What size calves are considered big? As you'll soon discover, the answer to that question primarily comes down to the leanness of your calves.
In general, however, it's safe to say that 20 inch calves are massive, regardless of whether they're lean, average, or even a little chubby.
Compare Your Calves:
How big are 20 inch calves?
20 inch calves are around 4-5 inches bigger than normal for both men and women. 
Considering that some slim people have thighs that measure 20 inches, there's simply no denying that a 20 inch calf circumference is truly colossal.
Whether or not having 20" calves is desirable or not mainly comes down to two things: Your BMI and your physique goals.
For example, if you have a healthy BMI and don't have excess body fat in general but somehow have genetically muscular calves, then that's unlikely to be a bad thing.
Of course, having 20 in calves can make buying clothes quite tricky, so there are definitely extra lifestyle considerations to make for those with 20" calves.
How do people get 20 inch calves?
Believe it or not, the average person with 20 inch calves didn't build them by training their lower legs in the gym.
The reality is that most folks with 20" calves tend to be at least somewhat overweight.
Having more body mass means that your calves have to work harder to support your body weight, and eating more food, especially if you're consuming plenty of protein, gives your muscles the fuel they need to grow and repair.
While gaining excess body fat isn't recommended,  bodybuilders who want to build 20 in calves can reach their goal faster by bulking up to a higher body weight. After all, it's well known that all of your circumference measurements increase when you gain weight and that most definitely includes your calves, especially if you're training them consistently.
20 inch calf case studies
Learn how these two men sculpted a 20 inch calf circumference. Suffice to say; they didn't just rely on bodyweight calf raises!
Case study 1: CHASE
The man behind the YouTube channel CHASE posted a video of himself pumping up his 20 inch calves. Additionally, he shared a good routine for building your calves without overdoing the training volume.
You can see the routine in the video description, and you'll notice how he recommends combining straight leg calf raises with bent leg calf raises. This is so that you train your gastrocnemius and your soleus optimally as the soleus becomes more active when your knees are bent.
He also recommends a reasonable amount of training volume (2-3 sets per exercise) but pretty high reps as well (anywhere from 15 to 50). This makes sense because the calves are already used to carrying your body weight around for prolonged periods of time, so they tend to respond exceptionally well to high rep sets that are taken close to failure.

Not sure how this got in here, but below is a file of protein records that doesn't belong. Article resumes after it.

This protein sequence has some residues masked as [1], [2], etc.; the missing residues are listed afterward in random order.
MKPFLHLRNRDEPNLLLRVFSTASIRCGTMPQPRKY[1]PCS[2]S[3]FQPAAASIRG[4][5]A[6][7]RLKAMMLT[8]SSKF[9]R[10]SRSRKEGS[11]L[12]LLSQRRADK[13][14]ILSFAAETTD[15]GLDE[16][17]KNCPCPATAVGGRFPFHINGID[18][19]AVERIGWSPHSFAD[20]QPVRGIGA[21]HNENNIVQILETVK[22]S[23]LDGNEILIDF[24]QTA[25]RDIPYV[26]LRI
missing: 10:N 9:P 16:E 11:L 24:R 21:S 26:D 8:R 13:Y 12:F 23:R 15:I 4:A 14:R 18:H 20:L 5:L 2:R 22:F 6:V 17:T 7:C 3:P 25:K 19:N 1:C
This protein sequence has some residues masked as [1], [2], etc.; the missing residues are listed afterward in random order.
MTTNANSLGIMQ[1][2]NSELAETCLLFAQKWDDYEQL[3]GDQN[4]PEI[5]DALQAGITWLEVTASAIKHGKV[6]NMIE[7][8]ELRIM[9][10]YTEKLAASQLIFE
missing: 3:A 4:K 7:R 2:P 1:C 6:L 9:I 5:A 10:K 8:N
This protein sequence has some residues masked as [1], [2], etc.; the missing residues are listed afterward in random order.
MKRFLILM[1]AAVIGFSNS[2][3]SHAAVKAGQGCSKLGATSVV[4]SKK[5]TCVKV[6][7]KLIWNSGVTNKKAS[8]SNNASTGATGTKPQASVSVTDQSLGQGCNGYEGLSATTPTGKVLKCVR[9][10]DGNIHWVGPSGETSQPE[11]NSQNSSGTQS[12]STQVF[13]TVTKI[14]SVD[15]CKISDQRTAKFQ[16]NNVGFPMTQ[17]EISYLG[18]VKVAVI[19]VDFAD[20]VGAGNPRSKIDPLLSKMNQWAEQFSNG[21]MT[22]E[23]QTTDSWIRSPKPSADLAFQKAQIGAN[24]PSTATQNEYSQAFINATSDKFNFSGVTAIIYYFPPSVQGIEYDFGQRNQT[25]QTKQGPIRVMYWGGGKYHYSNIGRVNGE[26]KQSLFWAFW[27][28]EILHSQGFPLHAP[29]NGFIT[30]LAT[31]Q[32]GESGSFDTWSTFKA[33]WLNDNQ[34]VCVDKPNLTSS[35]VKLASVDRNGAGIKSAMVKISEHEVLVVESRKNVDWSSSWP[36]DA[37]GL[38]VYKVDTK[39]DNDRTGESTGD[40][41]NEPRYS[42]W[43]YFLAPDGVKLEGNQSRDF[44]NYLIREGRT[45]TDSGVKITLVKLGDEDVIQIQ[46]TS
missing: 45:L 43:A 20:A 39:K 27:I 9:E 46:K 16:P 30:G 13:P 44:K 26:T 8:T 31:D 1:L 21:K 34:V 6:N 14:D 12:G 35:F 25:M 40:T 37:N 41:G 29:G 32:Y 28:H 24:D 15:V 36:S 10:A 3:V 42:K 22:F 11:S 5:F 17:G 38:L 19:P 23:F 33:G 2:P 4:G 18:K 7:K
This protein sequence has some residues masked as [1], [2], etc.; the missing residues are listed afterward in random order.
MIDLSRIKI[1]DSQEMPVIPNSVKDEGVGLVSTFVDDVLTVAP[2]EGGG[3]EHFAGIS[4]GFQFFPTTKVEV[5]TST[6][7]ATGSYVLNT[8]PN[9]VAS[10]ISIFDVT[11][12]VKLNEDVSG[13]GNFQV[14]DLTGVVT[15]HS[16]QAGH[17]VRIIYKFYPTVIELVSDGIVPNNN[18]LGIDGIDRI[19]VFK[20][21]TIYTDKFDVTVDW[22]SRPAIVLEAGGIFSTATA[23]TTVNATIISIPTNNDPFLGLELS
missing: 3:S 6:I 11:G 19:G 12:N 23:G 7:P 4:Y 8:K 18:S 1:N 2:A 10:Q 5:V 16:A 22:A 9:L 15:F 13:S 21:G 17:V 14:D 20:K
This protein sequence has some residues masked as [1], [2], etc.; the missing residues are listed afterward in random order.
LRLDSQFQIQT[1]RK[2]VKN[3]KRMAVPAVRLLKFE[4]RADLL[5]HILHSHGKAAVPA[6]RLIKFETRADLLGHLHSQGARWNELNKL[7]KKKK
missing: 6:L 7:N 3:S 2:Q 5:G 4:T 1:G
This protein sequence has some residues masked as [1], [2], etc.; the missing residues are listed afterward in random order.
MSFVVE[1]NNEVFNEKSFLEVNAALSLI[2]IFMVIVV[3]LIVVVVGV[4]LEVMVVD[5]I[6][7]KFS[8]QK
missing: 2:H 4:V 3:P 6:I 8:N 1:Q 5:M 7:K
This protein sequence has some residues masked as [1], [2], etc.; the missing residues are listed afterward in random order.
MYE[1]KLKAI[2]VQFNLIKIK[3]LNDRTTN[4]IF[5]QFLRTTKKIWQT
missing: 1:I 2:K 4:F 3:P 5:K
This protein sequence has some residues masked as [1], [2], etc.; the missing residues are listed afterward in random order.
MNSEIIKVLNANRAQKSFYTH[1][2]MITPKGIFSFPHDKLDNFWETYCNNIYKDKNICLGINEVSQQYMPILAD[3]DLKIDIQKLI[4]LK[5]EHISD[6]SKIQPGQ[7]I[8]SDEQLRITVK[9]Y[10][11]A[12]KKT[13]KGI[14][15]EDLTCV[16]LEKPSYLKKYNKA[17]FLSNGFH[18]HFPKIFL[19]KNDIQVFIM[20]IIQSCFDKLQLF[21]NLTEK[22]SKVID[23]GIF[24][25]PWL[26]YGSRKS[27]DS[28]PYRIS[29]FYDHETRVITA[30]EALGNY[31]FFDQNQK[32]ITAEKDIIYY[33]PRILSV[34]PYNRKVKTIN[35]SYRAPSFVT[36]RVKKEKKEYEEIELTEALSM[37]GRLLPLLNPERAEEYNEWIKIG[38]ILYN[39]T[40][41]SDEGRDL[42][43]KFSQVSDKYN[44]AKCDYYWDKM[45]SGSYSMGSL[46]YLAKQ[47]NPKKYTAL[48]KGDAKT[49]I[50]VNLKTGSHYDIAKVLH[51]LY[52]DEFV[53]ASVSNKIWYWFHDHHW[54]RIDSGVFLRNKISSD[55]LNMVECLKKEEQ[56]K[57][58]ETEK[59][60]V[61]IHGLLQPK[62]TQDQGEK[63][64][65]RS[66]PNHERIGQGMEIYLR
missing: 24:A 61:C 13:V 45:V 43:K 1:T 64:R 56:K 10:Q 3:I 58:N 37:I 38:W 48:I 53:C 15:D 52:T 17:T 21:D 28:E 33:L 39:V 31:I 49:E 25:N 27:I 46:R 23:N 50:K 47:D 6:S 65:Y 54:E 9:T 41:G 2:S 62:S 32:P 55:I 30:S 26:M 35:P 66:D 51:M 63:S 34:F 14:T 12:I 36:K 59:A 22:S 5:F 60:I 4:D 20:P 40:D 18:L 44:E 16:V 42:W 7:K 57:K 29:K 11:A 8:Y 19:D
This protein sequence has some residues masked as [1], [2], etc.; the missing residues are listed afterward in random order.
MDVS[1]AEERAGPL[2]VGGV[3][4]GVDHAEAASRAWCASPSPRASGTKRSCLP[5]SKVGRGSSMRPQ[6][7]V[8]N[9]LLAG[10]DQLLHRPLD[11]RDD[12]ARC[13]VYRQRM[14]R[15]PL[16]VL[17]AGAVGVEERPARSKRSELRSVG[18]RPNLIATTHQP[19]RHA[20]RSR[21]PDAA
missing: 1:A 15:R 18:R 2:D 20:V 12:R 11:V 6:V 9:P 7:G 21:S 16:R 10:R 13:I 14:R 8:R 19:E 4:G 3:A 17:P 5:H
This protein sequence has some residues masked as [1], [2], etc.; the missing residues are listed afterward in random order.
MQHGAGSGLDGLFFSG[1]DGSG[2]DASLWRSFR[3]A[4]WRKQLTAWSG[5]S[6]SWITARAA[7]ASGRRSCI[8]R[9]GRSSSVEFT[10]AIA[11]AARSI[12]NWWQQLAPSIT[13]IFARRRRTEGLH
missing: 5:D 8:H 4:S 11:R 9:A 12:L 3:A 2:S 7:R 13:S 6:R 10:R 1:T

Case study 2: John Meadows
The late John Meadows  made one of the most helpful and actionable calf-building videos that I've ever seen. In it, he gave 21 tips for growing your calves significantly, something that he managed to do himself as a bodybuilder (his calves grew from 16 to 20 inches).
He noted that a few sets of calf raises at the end of a leg workout simply isn't going to cut it. So many lifters train intensely during their squats and leg presses but then wimp out when it comes to working their calves.
As John said himself, sometimes you just need to train your calves with more purpose if you want them to grow.
He also recommended taking all of your sets to failure unless you're a beginner. This makes perfect sense considering that your calves are already accustomed to endurance-type work. So to make them bigger, it's a good idea to "shock" them with a different kind of stimulus than they're used to.
Training to failure in a moderate rep range is certainly one way to do just that (John advised training your calves 4-5 times per week with 3 sets each session if you really want to bring up your calves).
Conclusion: Is it possible for everyone to get 20" calves?
While hard work and consistency in the gym go a long way to getting you results, not everyone has the genetics to build 20" calves.
For example, if you have skinny ankles and struggle to gain noticeable calf size despite doing everything right, then it's probably not possible for you to get 20 inch calves.
If, however, you have a solid frame and big ankles, then you could conceivably build 20 inch calves during your training career if you master the form and then add weight to your exercises.
Additionally, to get 20 in calves, you'd very likely need to eat in a calorie surplus for at least part of the year so that your body has the energy that it needs to create new muscle tissue.
- Centers for Disease Control and Prevention. (2008, October). Anthropometric Reference Data for Children and Adults: United States, 2003–2006 (No. 10). https://www.cdc.gov/nchs/data/nhsr/nhsr010.pdf
- Harvard Health. (2017, January 20). Abdominal obesity and your health. https://www.health.harvard.edu/staying-healthy/abdominal-obesity-and-your-health
- Vallejo, J. (2021, August 9). Pro bodybuilder John Meadows dies unexpectedly at 49. The Independent. https://www.independent.co.uk/news/world/americas/john-meadows-bodybuilder-dies-49-b1899579.html